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Local poet Rhodebeck produces fourth book

 

 


   
By TOM JOZWIK - Special to TimeOut 

January 30, 2014

   
       

WAUKESHA - Menomonee Falls resident Liz Rhodebeck’s new poetry chapbook - her fourth - is in the tradition of the 2013 hit comedy film “Enough Said.”

Rhodebeck’s “Here the Water is Deep,” like the Julia Louis-Dreyfus movie, focuses on love on the far side of 40. “Love Poems of a Middle-Aged Bride” is, in fact, the chapbook’s subtitle.

A chapbook is a mini-book of literature and this one contains 28 poems on approximately 30 pages. “Here the Water is Deep” is dedicated to the middle-aged author’s spouse of seven years, Duane; the lone photograph inside is a wedding picture of the Rhodebecks.

The entry “Contemplating Marriage” considers “the passage/to the broader world.” It, like its 27 counterparts, is a free verse poem rather than a rhyming one. “Lover’s Warning,” comprised of three stanzas of five lines, opens with a question (“Don’t you know?”), proceeds to metaphor (“This place is holy ground,/the heart a sacred earth”), then offers unique word combinations such as “naked-souled” and “daybreak water.”

“Seasons” starts with the observation “Three months ago it was May/and the lake water chilly.” The poem continues with “Now, I linger on this August beach/waiting for autumn to clothe myself/in the wool of your presence.” Outdoor phenomena - meadow, pond, soil, stream - are mentioned in the couplets that make up most of “Married Life,” but that poem ends with a presumably indoor “afternoon nap,” shared as “the sun calmly/recedes to the horizon.”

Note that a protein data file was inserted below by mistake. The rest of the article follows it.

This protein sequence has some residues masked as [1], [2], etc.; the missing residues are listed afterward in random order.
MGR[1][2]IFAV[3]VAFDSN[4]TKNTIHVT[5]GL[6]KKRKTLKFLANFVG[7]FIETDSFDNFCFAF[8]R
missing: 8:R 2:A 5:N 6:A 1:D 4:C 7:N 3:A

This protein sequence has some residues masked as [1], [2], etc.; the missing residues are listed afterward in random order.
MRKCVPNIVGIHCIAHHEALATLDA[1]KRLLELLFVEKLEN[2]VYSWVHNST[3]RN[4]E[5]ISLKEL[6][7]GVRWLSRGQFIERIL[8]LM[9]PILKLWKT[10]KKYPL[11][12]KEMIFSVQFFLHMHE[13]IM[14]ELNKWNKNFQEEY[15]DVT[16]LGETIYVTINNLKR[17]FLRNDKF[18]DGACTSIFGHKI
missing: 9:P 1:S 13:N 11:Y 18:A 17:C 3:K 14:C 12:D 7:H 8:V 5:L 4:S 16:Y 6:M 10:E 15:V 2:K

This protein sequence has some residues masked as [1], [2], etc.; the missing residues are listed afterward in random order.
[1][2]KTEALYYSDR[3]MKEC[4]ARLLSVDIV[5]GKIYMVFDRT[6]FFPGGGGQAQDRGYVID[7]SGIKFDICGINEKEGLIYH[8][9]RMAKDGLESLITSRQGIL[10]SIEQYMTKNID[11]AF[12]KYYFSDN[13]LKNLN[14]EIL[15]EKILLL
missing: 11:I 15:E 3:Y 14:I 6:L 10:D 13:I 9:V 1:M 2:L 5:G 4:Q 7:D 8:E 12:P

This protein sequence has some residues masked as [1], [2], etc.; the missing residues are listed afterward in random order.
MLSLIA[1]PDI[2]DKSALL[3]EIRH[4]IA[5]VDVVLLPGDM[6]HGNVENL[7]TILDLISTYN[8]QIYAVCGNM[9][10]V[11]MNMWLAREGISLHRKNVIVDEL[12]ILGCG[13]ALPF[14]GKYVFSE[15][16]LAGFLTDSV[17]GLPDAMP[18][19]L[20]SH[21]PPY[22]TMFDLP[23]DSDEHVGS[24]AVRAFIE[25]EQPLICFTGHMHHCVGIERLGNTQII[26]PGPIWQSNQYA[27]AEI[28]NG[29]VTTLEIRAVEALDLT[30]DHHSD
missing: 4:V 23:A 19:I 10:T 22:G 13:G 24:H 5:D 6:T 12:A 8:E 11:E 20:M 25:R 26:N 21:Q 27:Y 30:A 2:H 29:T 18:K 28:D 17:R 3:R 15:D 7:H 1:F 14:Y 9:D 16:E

“Fuchsia Nightie” depicts a gown with “thin spaghetti straps (and) slit up both sides” - an ironic symbol “that all is well and whole.” Other selections mention the poet’s mother’s “cabbage rolls,/dark green pillows of comfort/which can still entice my daughter home”; employ such phrases as the alliterative “waxing and waning moon”; and evoke the Old Testament (“This burning bush/cannot consume you”).

On the back cover of Rhodebeck’s latest literary effort, fellow writers Mary Jo Balistreri and Cristina Norcross respectively contend that the book “offers wonderment that endures,” as well as “insights into the fragile nature of the heart.”

Asked to comment on “Here the Water is Deep,” Rhodebeck responded in an email, “I think my book of poems illustrates that wonderful things can happen at any age, if your heart is open to it.”

A Waukesha County resident for the last 16 years, Rhodebeck has worked as a journalist, in addition to writing poetry. Her website is www.waterwriter.com.

At a glance

A book launch for Liz Rhodebeck’s “Here the Water is Deep” is slated for Feb. 4 at Martha Merrell’s Books and CafŽ, 231 W. Main St., Waukesha.

An author reception with gourmet chocolates and other appetizers will run from 6 p.m. to 7 p.m. The cost is $10. Call Martha Merrell’s for reservations at 547-1060.

Rhodebeck will give a free reading, open to the public, from her book at 7 p.m. At 7:30 p.m., attendees will be invited to share favorite love poems. Would-be poetry readers should contact Rhodebeck at 751-7546 or lizbetr@sbcglobal.net, or sign up at the bookstore.